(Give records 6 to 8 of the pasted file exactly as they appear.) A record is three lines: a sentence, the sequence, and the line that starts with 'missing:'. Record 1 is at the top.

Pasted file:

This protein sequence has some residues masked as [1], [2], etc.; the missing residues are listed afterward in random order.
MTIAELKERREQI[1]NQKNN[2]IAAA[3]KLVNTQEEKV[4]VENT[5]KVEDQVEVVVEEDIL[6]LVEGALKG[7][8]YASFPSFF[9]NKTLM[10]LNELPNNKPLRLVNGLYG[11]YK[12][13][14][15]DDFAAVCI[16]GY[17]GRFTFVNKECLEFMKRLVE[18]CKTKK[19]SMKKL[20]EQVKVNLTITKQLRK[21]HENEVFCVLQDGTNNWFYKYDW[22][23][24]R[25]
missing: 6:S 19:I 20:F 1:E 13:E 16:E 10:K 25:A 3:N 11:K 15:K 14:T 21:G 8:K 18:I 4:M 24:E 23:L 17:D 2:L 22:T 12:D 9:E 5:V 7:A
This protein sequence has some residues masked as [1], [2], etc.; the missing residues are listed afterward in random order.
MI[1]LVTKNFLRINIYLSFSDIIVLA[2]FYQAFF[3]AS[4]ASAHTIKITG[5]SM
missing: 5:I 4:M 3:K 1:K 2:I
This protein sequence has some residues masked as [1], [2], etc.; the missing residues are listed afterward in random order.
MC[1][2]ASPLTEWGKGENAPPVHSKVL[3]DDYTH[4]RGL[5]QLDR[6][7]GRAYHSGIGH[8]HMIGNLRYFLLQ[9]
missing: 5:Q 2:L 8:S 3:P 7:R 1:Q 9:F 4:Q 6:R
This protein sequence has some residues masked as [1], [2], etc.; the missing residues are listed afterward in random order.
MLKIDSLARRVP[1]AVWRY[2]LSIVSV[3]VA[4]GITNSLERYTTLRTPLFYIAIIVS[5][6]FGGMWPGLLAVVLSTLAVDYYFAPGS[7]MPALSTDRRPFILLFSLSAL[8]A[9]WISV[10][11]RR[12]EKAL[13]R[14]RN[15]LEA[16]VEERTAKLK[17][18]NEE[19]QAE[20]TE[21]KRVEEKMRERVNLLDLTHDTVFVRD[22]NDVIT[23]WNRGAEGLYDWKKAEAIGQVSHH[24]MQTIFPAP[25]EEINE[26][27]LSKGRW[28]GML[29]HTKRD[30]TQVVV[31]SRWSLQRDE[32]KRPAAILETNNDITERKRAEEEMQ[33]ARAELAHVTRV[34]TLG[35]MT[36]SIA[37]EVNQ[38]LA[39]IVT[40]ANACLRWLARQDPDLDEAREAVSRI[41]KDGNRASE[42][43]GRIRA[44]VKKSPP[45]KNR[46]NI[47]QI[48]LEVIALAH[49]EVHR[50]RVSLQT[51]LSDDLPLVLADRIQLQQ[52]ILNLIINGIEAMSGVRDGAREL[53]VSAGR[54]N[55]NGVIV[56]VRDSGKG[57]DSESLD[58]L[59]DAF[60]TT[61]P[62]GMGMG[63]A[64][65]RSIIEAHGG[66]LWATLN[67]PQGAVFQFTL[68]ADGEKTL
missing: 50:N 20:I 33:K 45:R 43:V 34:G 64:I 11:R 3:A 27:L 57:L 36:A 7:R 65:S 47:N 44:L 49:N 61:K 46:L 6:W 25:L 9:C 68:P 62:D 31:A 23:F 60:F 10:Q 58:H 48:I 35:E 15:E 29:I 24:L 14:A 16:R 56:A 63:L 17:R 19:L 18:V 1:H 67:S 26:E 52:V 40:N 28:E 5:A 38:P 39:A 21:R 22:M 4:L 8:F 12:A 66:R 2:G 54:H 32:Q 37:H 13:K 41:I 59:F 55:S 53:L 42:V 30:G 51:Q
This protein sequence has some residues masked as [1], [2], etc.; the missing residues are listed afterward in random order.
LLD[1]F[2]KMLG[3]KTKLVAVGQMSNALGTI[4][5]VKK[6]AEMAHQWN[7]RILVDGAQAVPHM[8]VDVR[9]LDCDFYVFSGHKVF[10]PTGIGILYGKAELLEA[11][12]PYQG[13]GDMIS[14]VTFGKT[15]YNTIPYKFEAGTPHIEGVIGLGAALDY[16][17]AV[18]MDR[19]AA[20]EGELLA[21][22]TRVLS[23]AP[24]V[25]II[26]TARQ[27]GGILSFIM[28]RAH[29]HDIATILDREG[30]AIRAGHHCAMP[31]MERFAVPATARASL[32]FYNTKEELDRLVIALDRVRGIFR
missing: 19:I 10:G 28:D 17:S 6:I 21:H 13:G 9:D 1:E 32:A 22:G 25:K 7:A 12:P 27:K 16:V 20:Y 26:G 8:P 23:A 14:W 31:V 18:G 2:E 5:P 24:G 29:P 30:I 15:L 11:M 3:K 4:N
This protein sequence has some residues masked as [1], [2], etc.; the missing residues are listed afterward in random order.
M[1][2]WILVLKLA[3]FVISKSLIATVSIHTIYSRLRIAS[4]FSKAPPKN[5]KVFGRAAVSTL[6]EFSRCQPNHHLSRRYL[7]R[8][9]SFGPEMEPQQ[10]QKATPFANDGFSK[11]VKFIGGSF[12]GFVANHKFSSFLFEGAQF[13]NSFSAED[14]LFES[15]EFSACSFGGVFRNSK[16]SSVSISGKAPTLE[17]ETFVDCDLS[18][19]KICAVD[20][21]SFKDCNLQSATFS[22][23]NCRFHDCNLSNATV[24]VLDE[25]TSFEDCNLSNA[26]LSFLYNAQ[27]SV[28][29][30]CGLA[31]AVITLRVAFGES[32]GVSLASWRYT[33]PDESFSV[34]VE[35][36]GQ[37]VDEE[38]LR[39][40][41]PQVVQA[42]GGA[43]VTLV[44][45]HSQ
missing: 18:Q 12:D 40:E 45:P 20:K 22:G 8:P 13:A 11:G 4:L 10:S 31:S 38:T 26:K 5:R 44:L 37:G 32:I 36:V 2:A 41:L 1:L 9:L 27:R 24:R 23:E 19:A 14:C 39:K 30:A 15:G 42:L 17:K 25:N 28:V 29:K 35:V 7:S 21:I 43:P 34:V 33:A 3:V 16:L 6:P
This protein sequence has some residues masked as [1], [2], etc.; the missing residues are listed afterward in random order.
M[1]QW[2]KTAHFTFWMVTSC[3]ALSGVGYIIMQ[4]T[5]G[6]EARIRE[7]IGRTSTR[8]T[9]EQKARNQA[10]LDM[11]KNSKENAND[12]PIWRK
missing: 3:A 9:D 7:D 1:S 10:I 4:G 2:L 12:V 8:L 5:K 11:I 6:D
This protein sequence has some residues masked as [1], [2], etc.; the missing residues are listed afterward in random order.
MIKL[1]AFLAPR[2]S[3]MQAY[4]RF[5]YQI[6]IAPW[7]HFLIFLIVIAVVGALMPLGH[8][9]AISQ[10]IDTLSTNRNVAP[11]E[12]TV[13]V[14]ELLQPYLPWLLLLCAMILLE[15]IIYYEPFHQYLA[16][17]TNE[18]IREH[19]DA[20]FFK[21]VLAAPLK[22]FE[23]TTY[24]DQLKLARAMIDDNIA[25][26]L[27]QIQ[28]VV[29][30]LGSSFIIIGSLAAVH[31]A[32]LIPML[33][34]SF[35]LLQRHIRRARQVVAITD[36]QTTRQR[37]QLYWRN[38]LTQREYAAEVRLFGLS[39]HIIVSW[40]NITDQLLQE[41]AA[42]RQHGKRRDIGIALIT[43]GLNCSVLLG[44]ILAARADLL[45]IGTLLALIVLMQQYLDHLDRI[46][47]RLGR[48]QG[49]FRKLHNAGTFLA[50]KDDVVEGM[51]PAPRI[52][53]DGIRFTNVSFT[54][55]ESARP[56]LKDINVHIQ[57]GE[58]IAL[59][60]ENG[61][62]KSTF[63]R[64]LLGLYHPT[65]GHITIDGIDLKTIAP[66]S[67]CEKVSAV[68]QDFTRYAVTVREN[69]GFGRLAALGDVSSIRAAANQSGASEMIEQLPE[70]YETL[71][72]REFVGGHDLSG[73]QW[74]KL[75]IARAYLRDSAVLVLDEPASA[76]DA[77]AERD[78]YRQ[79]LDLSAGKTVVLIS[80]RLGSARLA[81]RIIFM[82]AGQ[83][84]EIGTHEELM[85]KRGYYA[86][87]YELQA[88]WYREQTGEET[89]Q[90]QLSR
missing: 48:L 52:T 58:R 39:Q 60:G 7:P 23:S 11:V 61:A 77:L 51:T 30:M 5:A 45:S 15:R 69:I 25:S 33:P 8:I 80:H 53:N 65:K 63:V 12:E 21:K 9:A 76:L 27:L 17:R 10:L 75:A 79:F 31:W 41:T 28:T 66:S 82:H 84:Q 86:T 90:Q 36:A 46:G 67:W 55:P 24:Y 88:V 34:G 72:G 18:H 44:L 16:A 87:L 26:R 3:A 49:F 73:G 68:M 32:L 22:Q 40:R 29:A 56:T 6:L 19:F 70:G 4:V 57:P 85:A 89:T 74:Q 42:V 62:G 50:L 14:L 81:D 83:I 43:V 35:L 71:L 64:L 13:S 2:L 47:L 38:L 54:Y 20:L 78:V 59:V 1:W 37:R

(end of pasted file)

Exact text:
This protein sequence has some residues masked as [1], [2], etc.; the missing residues are listed afterward in random order.
M[1][2]WILVLKLA[3]FVISKSLIATVSIHTIYSRLRIAS[4]FSKAPPKN[5]KVFGRAAVSTL[6]EFSRCQPNHHLSRRYL[7]R[8][9]SFGPEMEPQQ[10]QKATPFANDGFSK[11]VKFIGGSF[12]GFVANHKFSSFLFEGAQF[13]NSFSAED[14]LFES[15]EFSACSFGGVFRNSK[16]SSVSISGKAPTLE[17]ETFVDCDLS[18][19]KICAVD[20][21]SFKDCNLQSATFS[22][23]NCRFHDCNLSNATV[24]VLDE[25]TSFEDCNLSNA[26]LSFLYNAQ[27]SV[28][29][30]CGLA[31]AVITLRVAFGES[32]GVSLASWRYT[33]PDESFSV[34]VE[35][36]GQ[37]VDEE[38]LR[39][40][41]PQVVQA[42]GGA[43]VTLV[44][45]HSQ
missing: 18:Q 12:D 40:E 45:P 20:K 22:G 8:P 13:A 11:G 4:L 10:S 31:S 38:T 26:K 5:R 44:L 37:G 32:I 36:V 2:A 41:L 1:L 9:L 27:R 24:R 23:E 19:A 14:C 39:K 30:A 15:G 42:L 17:K 25:N 28:V 29:K 35:V 7:S 21:I 43:P 34:V 33:A 3:V 16:L 6:P
This protein sequence has some residues masked as [1], [2], etc.; the missing residues are listed afterward in random order.
M[1]QW[2]KTAHFTFWMVTSC[3]ALSGVGYIIMQ[4]T[5]G[6]EARIRE[7]IGRTSTR[8]T[9]EQKARNQA[10]LDM[11]KNSKENAND[12]PIWRK
missing: 3:A 9:D 7:D 1:S 10:I 4:G 2:L 12:V 8:L 5:K 11:I 6:D
This protein sequence has some residues masked as [1], [2], etc.; the missing residues are listed afterward in random order.
MIKL[1]AFLAPR[2]S[3]MQAY[4]RF[5]YQI[6]IAPW[7]HFLIFLIVIAVVGALMPLGH[8][9]AISQ[10]IDTLSTNRNVAP[11]E[12]TV[13]V[14]ELLQPYLPWLLLLCAMILLE[15]IIYYEPFHQYLA[16][17]TNE[18]IREH[19]DA[20]FFK[21]VLAAPLK[22]FE[23]TTY[24]DQLKLARAMIDDNIA[25][26]L[27]QIQ[28]VV[29][30]LGSSFIIIGSLAAVH[31]A[32]LIPML[33][34]SF[35]LLQRHIRRARQVVAITD[36]QTTRQR[37]QLYWRN[38]LTQREYAAEVRLFGLS[39]HIIVSW[40]NITDQLLQE[41]AA[42]RQHGKRRDIGIALIT[43]GLNCSVLLG[44]ILAARADLL[45]IGTLLALIVLMQQYLDHLDRI[46][47]RLGR[48]QG[49]FRKLHNAGTFLA[50]KDDVVEGM[51]PAPRI[52][53]DGIRFTNVSFT[54][55]ESARP[56]LKDINVHIQ[57]GE[58]IAL[59][60]ENG[61][62]KSTF[63]R[64]LLGLYHPT[65]GHITIDGIDLKTIAP[66]S[67]CEKVSAV[68]QDFTRYAVTVREN[69]GFGRLAALGDVSSIRAAANQSGASEMIEQLPE[70]YETL[71][72]REFVGGHDLSG[73]QW[74]KL[75]IARAYLRDSAVLVLDEPASA[76]DA[77]AERD[78]YRQ[79]LDLSAGKTVVLIS[80]RLGSARLA[81]RIIFM[82]AGQ[83][84]EIGTHEELM[85]KRGYYA[86][87]YELQA[88]WYREQTGEET[89]Q[90]QLSR
missing: 48:L 52:T 58:R 39:Q 60:G 7:P 23:S 11:V 61:A 77:L 51:T 30:M 5:A 45:S 15:R 69:I 25:S 33:P 8:I 80:H 53:N 65:K 63:V 12:E 21:K 9:A 76:L 27:L 17:R 10:L 75:A 79:F 31:W 41:T 28:T 66:S 82:H 84:Q 86:T 90:Q 36:A 46:G 67:W 55:P 24:Y 88:V 34:G 72:G 18:H 44:L 16:A 87:L 26:R 3:A 49:F 73:G 68:M 32:L 22:Q 40:R 29:A 56:T 6:L 19:F 70:G 4:V 57:P 85:A 89:T 74:Q 42:V 62:G 50:L 14:L 81:D 83:I 43:V 35:L 71:L 64:L 13:S 2:L 47:L 38:L 54:Y 20:L 78:V 59:V 1:W 37:R